# ECN(5).pdf - 5 Determinants of the price elasticity of...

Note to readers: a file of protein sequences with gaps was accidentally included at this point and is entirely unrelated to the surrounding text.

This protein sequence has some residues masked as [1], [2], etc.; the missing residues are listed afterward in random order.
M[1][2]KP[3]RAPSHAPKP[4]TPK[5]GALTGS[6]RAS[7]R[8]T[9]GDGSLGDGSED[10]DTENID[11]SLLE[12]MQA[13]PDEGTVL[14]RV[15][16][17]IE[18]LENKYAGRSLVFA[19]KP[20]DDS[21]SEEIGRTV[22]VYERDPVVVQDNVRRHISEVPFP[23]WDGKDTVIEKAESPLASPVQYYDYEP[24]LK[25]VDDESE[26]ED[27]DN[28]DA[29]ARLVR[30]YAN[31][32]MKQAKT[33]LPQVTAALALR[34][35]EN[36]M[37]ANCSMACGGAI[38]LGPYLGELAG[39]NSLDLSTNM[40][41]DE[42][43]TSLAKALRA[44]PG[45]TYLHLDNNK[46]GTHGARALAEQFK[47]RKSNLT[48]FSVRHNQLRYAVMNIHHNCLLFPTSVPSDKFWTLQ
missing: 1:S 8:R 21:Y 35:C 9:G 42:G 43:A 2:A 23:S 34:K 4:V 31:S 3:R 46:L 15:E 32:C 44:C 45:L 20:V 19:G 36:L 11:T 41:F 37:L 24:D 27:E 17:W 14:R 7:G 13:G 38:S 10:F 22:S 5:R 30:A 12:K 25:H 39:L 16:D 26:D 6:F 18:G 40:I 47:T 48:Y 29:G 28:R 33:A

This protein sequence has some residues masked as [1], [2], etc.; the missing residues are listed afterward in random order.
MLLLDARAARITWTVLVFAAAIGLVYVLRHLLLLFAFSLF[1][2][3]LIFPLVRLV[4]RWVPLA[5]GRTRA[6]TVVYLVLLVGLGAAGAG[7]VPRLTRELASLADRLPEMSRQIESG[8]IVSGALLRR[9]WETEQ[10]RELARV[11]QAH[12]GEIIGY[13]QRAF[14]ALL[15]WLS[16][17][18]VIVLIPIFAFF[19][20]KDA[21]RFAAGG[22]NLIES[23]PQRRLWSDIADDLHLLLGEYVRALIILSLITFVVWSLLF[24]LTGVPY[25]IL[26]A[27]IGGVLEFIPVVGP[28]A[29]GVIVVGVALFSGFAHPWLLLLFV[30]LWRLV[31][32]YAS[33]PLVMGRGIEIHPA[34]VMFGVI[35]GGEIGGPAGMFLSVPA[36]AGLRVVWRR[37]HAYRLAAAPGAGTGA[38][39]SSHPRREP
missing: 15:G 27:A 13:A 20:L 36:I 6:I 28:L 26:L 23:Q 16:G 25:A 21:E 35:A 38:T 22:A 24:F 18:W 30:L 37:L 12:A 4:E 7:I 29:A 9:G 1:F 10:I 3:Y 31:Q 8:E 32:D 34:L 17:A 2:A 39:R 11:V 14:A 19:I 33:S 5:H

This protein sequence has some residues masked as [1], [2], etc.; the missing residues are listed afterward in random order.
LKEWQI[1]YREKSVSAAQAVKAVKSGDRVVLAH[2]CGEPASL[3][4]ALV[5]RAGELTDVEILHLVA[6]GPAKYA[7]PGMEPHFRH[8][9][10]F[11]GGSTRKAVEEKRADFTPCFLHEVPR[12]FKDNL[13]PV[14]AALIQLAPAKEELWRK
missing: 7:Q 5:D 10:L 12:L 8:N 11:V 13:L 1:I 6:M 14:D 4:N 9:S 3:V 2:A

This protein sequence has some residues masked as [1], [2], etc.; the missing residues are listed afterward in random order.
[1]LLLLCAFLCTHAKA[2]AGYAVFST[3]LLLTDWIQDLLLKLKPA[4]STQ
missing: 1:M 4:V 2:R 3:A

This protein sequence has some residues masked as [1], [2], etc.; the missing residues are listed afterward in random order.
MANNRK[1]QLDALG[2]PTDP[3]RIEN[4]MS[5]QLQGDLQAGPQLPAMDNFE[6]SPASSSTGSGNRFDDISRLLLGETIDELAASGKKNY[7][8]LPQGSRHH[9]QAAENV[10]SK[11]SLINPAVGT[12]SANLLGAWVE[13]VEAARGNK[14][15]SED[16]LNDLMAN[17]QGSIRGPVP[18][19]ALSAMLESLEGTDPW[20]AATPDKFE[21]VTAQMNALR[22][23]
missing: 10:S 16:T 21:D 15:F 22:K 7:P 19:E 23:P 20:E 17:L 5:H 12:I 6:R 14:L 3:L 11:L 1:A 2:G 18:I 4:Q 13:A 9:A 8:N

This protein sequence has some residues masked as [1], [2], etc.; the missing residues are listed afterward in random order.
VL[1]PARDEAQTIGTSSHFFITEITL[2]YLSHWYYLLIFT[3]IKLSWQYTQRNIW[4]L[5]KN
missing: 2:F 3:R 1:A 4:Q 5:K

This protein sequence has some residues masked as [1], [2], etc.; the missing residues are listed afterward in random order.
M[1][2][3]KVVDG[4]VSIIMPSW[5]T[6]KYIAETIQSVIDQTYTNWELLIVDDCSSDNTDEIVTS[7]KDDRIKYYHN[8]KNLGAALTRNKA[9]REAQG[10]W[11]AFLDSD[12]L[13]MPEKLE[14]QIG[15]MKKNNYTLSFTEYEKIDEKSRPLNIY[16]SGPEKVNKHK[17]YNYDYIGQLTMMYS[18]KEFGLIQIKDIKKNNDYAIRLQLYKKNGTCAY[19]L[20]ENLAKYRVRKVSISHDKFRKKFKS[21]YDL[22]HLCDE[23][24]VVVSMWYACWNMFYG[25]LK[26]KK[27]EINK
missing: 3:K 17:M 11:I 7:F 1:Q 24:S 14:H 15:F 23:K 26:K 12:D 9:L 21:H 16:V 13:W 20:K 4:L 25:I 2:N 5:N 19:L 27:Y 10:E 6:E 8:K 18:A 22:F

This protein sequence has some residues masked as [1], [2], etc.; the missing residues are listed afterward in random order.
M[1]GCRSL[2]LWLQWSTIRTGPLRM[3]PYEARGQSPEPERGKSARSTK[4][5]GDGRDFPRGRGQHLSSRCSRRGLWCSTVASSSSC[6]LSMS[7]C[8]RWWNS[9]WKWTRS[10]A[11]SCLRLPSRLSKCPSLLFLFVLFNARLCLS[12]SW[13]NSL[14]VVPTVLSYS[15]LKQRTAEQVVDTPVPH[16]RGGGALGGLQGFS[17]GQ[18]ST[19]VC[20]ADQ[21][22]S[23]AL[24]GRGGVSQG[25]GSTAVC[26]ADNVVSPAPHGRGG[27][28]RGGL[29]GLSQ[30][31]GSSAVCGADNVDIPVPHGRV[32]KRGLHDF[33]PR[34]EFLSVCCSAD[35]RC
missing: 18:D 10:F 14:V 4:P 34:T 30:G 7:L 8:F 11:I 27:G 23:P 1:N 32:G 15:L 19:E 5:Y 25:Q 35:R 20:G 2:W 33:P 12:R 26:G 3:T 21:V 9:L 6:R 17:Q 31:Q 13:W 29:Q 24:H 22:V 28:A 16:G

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Unformatted text preview: 5. Determinants of the price elasticity of demand Aa Aa E Consider some determinants of the price elasticity of demand: 0 The availability of close substitutes (substitutability) . Whether the good is a necessity or a luxury 0 How broadly you define the market . The proportion of a consumer‘s income it takes to purchase the good A good with many close substitutes is likely to have relatively elastic J demand, since consumers can easily choose to purchase one of the close substitutes if the price of the good rises. Explanation: Close A Price elasticity of demand measures how responsive to changes in price the quantity demanded of a good is. The consumption of goods with relatively elastic demand is fairly responsive to changes in price. The consumption of goods with relatively inelastic demand is not very responsive to changes in price. If a good has several close substitutes, then many consumers will respond to an increase in the price of the good by purchasing one of those close substitutes. For example, many people believe that Coke and Pepsi are close substitutes for each other. Therefore, if the price of Coke were to increase, many consumers would decide to switch to Pepsi. The demand for Coke is relatively elastic. By contrast, there are no close substitutes for insulin as a treatment for diabetes. As a result, an increase in the price of insulin will not lead to a large decline in insulin consumption. The demand for insulin is relatively inelastic. Price elasticity of demand for a good depends on the price of the good relative to the consumers' incomes. Of the following goods, which one has the most elastic demand? 0 Salt 0 Laundry detergent \I 0 TV and internet service plan 0 Lighter ﬂuid Explanation: Close A Other things being equal, the higher the price of a good relative to consumers' incomes, the greater the price elasticity of demand. Hence, the price elasticity of demand for low-priced items, such as salt and laundry detergent, tends to be lower than the price elasticity of demand for relatively expensive items that represent a significant fraction of annual incomes for most families, such as a TV and internet service plan. Be sure to consider not just the price, however, but also the overall portion of a consumer's budget spent on an item. For example, one latte costs only \$3.00, but for daily coffee drinkers, the annual expense could be around \$1,000. The elasticity of demand for lattes is therefore likely to be higher than that for other low-priced items (such as salt) that may need to be purchased only a few times annually. ...
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